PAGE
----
Page 22


On BLM lands in New Mexico it took six months to approve improvements to roads and move mobile equipment. Because various specialists are required (realty, biologists, archeologist) it can take months to coordinate schedules. One example from a station detailed that it took eight months to issue a permit for road improvements , in which time agents could not patrol or use surveillance equipment in a known trafficked area.




Page 23


Agents in California reported that it can take 6-9 months for permission to maintain roads, and sometimes to not get permission at all. Without permission, agents must find alternative routes, often times taking them further north to make apprehensions.




Page 25


More details on permission for mobile surveillance units…it can take a long time because “environmental and historic property assessments must be performed on each specific site, as well as on the road leading to the site.




Page 26


At Cabeza Prieta National Wildlife Refuge, AZ, Wilderness Act restrictions have limited the extent to which Border Patrol agents can use vehicles for patrols and technology resources to detect border crossers. Nearly 8,000 miles of trails created by undocumented aliens throughout the refuge have been identified by refuge staff. Border Patrol believes if they had a east-west road they could make arrests closer to the border instead of throughout the refuge, thereby benefiting the environment.




Page 28


At Organ Pipe, the land manager determined that additional access would not benefit the protection of natural resources and denied Border Patrol plans for the Wilderness area. Specifically, Border Patrol requested a site for a SBInet tower, but was denied and was forced to move to State land. Consequently, a 3 mile area where aliens are known to cross will not be covered. Reportedly, the land manager denied the request, because in his opinion, Border Patrol “did not demonstrate to him that the proposed tower site was critical.”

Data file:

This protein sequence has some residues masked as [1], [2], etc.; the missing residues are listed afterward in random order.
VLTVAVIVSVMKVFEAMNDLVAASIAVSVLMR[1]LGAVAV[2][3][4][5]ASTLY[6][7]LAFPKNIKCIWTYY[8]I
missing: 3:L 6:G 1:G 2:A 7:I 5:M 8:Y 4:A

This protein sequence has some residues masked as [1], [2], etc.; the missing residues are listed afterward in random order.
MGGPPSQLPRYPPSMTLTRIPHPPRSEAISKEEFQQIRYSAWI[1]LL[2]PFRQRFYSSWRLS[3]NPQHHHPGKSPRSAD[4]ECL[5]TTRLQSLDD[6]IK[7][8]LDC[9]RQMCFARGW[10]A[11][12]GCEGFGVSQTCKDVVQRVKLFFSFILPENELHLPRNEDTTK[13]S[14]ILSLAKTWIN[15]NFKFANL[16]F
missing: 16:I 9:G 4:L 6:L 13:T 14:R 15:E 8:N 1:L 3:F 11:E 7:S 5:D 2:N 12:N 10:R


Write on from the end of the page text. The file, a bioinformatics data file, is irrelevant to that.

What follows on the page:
Page 29


Details how a road improvement project was blocked in the Coronado National Forest because of an Endangered Plant.




Page 30


At Cabeza Prieta National Wildlife Refuge, helicopter operations are limited if pronghorn antelopes are known to be in the area. At San Bernardino National Wildlife Refuge, a Border Patrol Supervisor must unlock a gate to enter to refuge if a determination is made that access is “critical.” The gates were installed to restrict vehicles in effort to protect the endangered Yaqui chub fish.




Page 32


When “patrol agents-in-charge” have requested resources to facilitate timelier access, senior Border Patrol officials have said that there are greater priorities.




Page 37


A Patrol Agent-in-charge would not even request assistance from senior Border Patrol officials to obtain permission for a critical East-West road in Organ Pipe because the land manager denied the initial request. This is a good example of how positive projects are being stymied at a local level by both the Border Patrol bureaucracy and land managers.




Page 44


When former DHS Secretary Chertoff exercised his waiver authority over environmental laws to build the fence, DHS voluntarily prepared environmental stewardship plans and sought to mitigate any resource damage.




Page 52 “Conclusions”


“Certain land management laws present some challenges to Border Patrol’s operations on federal lands----limiting, to varying degrees, the agency’s access to patrol and monitor some areas. With limited access for patrols and monitoring, some illegal entries may go undetected. This challenge can be exacerbated as illegal traffic shifts to areas where Border Patrol has previously not needed, or requested, access.”